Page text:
Post-Debate Analysis: Kamala Harris Did a Good Thing and Elizabeth Warren Held It Down

Sen. Kamala Harris (D-CA) and Sen. Elizabeth Warren (D-MA) appear on television screens in the Media Center as they go back and forth during the Democratic Presidential Debate at Otterbein University on October 15, 2019, in Westerville, Ohio.
Sen. Kamala Harris (D-CA) and Sen. Elizabeth Warren (D-MA) appear on television screens in the Media Center as they go back and forth during the Democratic Presidential Debate at Otterbein University on October 15, 2019, in Westerville, Ohio.
Photo: Chip Somodevilla/Getty Images

“Dude got to go,” Sen. Kamala Harris said at last night’s debate in Ohio when asked about Donald Trump and his mishandling of Syria and Turkey.


“What Donald Trump has done because of that phone call with Erdogan is basically giving 10,000 ISIS fighters a get-out-of-jail-free card,” Harris said. “And you know who the winner is in this? There are four: Russia, Iran, [Syrian President Bashar]Assad and ISIS. This is a crisis of Donald Trump’s making and it is on a long list of crises of Donald Trump’s making and that’s why dude got to go. And when I am commander in chief, we will stop this madness.”

On a stage with 12 candidates at Otterbein University in Westerville, Ohio, Harris put in some critical work to prove why she deserved to fight on into the primary season in 2020. Lagging behind in the polls, Harris came across as measured, self-assured and confident in herself and her skillset. While Ukraine did not dominate the night like I thought it would, questions over impeachment did. This is where Harris shined.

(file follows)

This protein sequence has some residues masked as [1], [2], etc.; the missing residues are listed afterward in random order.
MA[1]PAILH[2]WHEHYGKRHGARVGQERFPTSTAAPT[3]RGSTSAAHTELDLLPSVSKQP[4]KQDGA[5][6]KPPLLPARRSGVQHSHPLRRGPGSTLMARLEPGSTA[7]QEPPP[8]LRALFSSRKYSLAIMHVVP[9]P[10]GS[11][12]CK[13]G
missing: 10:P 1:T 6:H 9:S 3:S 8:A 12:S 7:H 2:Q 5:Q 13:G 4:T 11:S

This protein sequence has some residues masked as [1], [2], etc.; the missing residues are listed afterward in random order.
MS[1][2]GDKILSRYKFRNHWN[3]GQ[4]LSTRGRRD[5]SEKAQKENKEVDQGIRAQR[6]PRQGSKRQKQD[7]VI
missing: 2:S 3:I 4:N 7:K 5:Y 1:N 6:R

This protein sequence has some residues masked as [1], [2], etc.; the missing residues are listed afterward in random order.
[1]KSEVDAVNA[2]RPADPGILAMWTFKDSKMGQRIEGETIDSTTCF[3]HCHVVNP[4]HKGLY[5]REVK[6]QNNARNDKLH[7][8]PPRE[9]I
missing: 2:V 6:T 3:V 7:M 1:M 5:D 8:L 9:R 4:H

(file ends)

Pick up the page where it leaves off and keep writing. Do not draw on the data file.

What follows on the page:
“We’ve got a confession. And it don’t take a prosecutor to see that was a confession,” said Harris, referencing Trump’s call with Ukrainian President Volodymyr Zelensky in which he asked the leader to investigate his potential Democratic 2020 rival Joe Biden. “When people say, ‘how long do you think this impeachment process is going to be?’ Well, it shouldn’t take very long, because, I mean, he did it out in the open,” she added.

Harris’ breakthrough moments as a senator came during a 2017 Senate Intelligence hearing featuring then-U.S. Attorney General Jeff Sessions and during the confirmation of now-Supreme Court Justice Brett Kavanaugh. Whenever there is a public senate hearing in which Harris is participating, Twitter goes wild in anticipation of what will surely be her viral quotes. And the thing about it is that she is very poised and it looks unforced. She is a natural, no-bullshit person. That is the Kamala that people fell for and one that fueled anticipation of her presidential run.

We saw that Kamala on stage last night and her supporters will appreciate it.

As for Sen. Elizabeth Warren: Welcome to the top of the mountain, homegirl!

Rep. Tulsi Gabbard, South Bend, Ind., Mayor Pete Buttigieg, Sen. Joe Biden, Sen. Amy Klobuchar, and Harris popped caps at her ass like it was New Year’s. Joe Biden was talking much of the heat for assuming the top dawg role through the first three debates, but it was Warren’s turn to wear the crown. For her first go at it, she did very well.


The biggest knock against Warren is that she has pie-in-the-sky visions for America that do not coincide with reality—like her Medicare for all plan, per USA Today:

“I understand that this is hard, but I think as Democrats we are going to succeed when we dream big and fight hard, not when we dream small and quit before we get started,” Warren declared. Klobuchar responded with a pointed “reality check” on Warren. “I’m sorry, Elizabeth,” Klobuchar said, although she didn’t really sound sorry. “I think we need to be honest here and tell the American people where we’re going to send the invoice.”